Nintendo or: How I learned to stop worrying and love the internet
Satoru Iwata offers a glimpse at Nintendo's online future
Nintendo is a remarkable company for a number of reasons. It is one of the games industry's oldest companies, for example, as well as one of its largest, and certainly one of its most consistent innovators. It is also arguably the only major publisher in the entire industry that openly talks about downloadable "add-on" content as if it's a new idea.
While its competitors are refining their DLC strategies, making it a fluid part of the production pipeline and gaining a clearer understanding of the sort of post-launch content consumers respond to, Satoru Iwata still refers to it the concept like a biologist would some rare exotic bird.
In a recent call with investors, Nintendo's CEO discussed the potential new strategy of, "supplying new stages to Super Mario users who want to play the game more but have completed the game and lost interest in the existing stages."
"This will not only give us new profits but will lengthen the life of a product," he continues, "in that it will never be out of fashion and can keep attracting public attention as long as many people play it."
It is hard to know if this sort of talk will ease the minds of Nintendo's investors, who were keen to know more about the company's short-term strategy following the publication of its financial results for the nine-month period ending December 2011.
After all, a net loss of $623 million on sales of $7.1 billion is hardly cause for celebration, and while the appreciation of the Yen is a significant problem for all Japanese companies with strong international trade, Iwata has an enviable track record of facing up to Nintendo's shortcomings.
"I am not saying that we cannot help going into the red," he explained of the impact of the Yen. "Naturally, we have to find ways to gain profits even with such changes. It is clear that, however, in the next fiscal year, the sales of Nintendo 3DS hardware will not give us much profit even if we will be able to cease selling it below cost."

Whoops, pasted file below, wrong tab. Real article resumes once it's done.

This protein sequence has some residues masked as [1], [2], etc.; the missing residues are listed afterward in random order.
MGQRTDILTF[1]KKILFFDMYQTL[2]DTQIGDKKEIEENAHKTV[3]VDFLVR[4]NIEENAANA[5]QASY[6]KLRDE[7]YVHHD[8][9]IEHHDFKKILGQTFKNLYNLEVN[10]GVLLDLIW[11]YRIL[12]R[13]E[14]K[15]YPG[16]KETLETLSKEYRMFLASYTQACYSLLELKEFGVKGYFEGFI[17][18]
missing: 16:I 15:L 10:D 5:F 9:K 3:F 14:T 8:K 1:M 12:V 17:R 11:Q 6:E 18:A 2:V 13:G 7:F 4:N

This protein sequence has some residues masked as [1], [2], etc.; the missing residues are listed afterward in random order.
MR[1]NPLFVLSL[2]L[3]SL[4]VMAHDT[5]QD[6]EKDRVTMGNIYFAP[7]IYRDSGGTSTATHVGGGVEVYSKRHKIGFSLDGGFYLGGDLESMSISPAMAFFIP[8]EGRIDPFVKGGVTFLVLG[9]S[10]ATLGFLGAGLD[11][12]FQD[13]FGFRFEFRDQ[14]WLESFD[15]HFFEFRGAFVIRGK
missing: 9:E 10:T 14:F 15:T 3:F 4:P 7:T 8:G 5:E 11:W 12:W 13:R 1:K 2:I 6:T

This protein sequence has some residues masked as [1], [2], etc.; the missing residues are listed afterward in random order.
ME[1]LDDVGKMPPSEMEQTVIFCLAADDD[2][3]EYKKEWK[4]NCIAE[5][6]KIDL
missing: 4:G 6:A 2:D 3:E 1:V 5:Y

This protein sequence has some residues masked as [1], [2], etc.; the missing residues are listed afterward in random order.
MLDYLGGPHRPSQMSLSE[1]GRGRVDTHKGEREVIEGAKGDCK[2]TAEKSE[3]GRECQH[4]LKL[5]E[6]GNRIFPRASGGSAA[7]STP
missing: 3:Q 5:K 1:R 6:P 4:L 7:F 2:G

To the views that Nintendo is cautious, conservative, or even negative about business on a network, we will make a bold attempt when the time is ripeSatoru Iwata
"It means that we need to make it with the software sales. There are two methods to gain profits from software: one is to sell as many units of a product as possible with fixed development and marketing costs; the other is to get as much money from a product as possible, or to increase the ARPU [Average revenue Per User] you mentioned."
In the first category, Nintendo already seems to be making progress, with Super Mario 3D Land and Mario Kart 7 pushing the much-maligned 3DS to lifetime sales of more than 15 million. The second category is more problematic, and directly relates to what many regard as the company's single biggest weakness: its apparent reluctance to engage with the internet as a venue for business.
When questioned about Nintendo's plans to implement a "unique payment system" to more effectively monetise its online services, Iwata offered the reassurance that, "Nintendo has been making its best efforts to raise the Internet-connection ratio for years." However, despite reinforcing the 3DS's current 60 per cent connection ratio with some pride, the details of its roadmap remain indistinct. Despite redefining the commercial games business with the Wii and DS, Nintendo is now preaching a doctrine of caution. "One of our reflections on why we could not bring our network business up to the level we had anticipated is that each step consumers had to take was not simple enough," Iwata obeserved. "It is said that with each extra step, the number of consumers drops by one-tenth. Our challenge is how to improve such steps one by one."
"To the views that Nintendo is cautious, conservative, or even negative about business on a network, our answer is, in short, that we will make a bold attempt when the time is ripe. Unless the timing is right, we will lose the consumers who do not have an Internet connection."
"We have not gone so far yet because our developers have a belief that our products should be available to as many people as possible. However, now that the network connection ratio for the Nintendo 3DS is much higher than the past handheld systems...we have a strong impression that the foundation for business on a network for us to take on various challenges on it has been steadily put into place today."
The notion that Nintendo would "lose" non-connected consumers outright simply by having a robust online service for those that are is open to question, but Iwata made no bones about one detail: Nintendo already has the infrastructure to distribute digital versions of its packaged games, and on exactly the same scale. "We can start it as soon as we decide to do so." he added.
And the requirements of third parties will not be ignored, either. Iwata was quizzed several times on Nintendo's view of micro-transactions as a viable revenue stream for its platforms, and while first-party enthusiasm is somewhat tempered on the grounds of brand identity, third-party developers will not be prevented from implementing new business models.
"It would be better to present third-party developers with as much freedom as possible... We plan to ensure a relative level of flexibility for the Nintendo 3DS and the Wii U software compatible with the Nintendo Network as long as the developer has built a trusting relationship with consumers, except for the cases that consumers will be too disadvantaged."
"If third-party developers would like to adopt this form of micro-transaction, and if this kind of business relationship between the developers and consumers is commonly accepted in Japan, we have no intention to decline it."